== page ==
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Archer Khatuna Lorig, seen here during the London Archery Classic last October, helped actress Jennifer Lawrence prepare for her role as Katniss Everdeen in The Hunger Games. (Getty Images)

After 'Hunger Games,' U.S. Archer Shoots For Olympic Games

Mar 27, 2012 (Morning Edition)

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Jennifer Lawrence aims an arrow in The Hunger Games. The central character of the film based on Suzanne Collins' books relies on her ability with a bow to survive.

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This summer, U.S. archer Khatuna Lorig hopes to return to the Olympic Games. But she's already helped put archery into The Hunger Games this spring — by training the film's star, Jennifer Lawrence, to shoot.

In the kill-or-be-killed competition in the film drawn from Suzanne Collins' book, Lawrence's character, Katniss Everdeen, relies on her ability with a bow. And Lorig worked with the actress to ensure she had proper form.

"[Lawrence is] the best ambassador we have, a sort of Kevin Costner," Lorig tells reporter Alex Schmidt, for a story airing on Tuesday's Morning Edition.

"I think she's the one who's gonna make archery more visible. That's what's happening — and I'm very happy," she says.

It seems Lorig will have reasons to stay happy this summer. In addition to The Hunger Games, archery is featured in the upcoming Marvel film The Avengers (May 4) and the animated Brave (June 22), by Disney Pixar.

Lorig reportedly worked with Lawrence for about 10 hours. And she gives the actress high marks. On the Easton Foundations sports website, Lorig says that "after a few lessons, Jennifer was shooting about 100 arrows a day with an Olympic-style recurve. Her technique was great."

As for perhaps the most impressive shot in the film — in which Lawrence's character shoots an apple out of a roasted pig's mouth at a banquet — Lorig says the shot is one she and other highly trained archers could make.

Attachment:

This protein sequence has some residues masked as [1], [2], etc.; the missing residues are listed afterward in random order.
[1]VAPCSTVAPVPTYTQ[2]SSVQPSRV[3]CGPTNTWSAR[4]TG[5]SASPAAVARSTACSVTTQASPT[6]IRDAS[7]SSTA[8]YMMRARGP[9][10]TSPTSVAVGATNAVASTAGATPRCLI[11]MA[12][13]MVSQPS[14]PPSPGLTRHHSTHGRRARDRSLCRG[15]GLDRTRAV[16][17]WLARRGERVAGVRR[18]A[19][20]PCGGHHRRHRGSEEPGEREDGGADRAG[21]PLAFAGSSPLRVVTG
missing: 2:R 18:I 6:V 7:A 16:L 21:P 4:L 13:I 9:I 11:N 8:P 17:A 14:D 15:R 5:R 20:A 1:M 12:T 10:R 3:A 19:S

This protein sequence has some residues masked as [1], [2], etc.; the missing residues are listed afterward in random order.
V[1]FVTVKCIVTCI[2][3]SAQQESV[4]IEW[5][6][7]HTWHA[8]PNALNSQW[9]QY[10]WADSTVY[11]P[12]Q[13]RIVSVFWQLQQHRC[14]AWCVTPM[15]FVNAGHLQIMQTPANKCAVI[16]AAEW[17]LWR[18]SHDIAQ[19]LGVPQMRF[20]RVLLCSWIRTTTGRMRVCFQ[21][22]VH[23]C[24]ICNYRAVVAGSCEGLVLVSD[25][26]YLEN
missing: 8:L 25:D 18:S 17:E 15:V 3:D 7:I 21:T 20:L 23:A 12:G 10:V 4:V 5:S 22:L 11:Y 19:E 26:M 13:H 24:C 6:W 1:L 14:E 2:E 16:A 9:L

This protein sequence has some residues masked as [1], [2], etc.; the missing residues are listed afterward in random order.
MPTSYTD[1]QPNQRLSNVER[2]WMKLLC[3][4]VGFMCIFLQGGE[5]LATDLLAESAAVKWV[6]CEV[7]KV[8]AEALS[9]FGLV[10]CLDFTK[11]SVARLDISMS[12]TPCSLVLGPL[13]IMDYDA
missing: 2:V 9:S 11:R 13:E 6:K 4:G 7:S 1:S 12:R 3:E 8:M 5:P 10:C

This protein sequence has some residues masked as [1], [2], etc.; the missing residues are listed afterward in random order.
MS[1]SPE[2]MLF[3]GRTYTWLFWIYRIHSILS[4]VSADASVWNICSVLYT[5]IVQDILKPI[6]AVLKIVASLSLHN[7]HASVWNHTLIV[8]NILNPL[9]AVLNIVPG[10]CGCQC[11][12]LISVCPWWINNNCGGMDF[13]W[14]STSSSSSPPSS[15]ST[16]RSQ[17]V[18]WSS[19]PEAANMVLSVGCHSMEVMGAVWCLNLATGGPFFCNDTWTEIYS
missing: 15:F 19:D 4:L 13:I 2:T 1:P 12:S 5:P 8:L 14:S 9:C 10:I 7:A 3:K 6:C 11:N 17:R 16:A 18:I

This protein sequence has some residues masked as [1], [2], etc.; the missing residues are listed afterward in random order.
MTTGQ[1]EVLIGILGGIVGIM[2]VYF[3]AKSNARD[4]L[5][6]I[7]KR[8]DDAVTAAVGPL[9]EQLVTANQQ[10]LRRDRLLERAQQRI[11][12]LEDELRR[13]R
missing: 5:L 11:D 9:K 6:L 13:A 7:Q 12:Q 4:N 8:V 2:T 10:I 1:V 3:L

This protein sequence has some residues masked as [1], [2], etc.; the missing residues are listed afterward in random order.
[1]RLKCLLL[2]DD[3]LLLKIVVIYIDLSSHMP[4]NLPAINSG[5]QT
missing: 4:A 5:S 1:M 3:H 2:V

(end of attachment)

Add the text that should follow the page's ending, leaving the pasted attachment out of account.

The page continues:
"Yes, we can shoot the apple," Lorig told Wendy Bounds on the WSJ Digital Network. "We can shoot very small objects, no problem — from probably 80 yards, or even more."

Asked whether Lawrence is good enough to make that kind of shot without the aid of special effects, Lorig says, "She would need more practice, of course. Yes, why not? She could be."

These days, Lorig is focused on her own goal: earning a trip to London for the Summer Games. She competed in her first Olympics nearly 20 years ago, in Barcelona. Back then, she was on the Unified Soviet Team. She went on to represent her native Georgia and then the United States, where she moved in 1996 — first to New Jersey, and then to California.

Now Lorig wants another chance to represent the U.S. — she's the top-ranked American female archer. But she might not learn if she has qualified for a spot on the team until June, Schmidt reports.

Lorig also wants more people to give archery a try. She's been a fan of the sport for 26 years.

"Once you start shooting, you're gonna like it," Lorig tells Schmidt. "Come on, how can you not like archery? You have to be physically strong, and you have to be mentally strong. So what else do you need in your life?"

You can watch Lorig shoot online, during a practice session at the 2008 Beijing Games.

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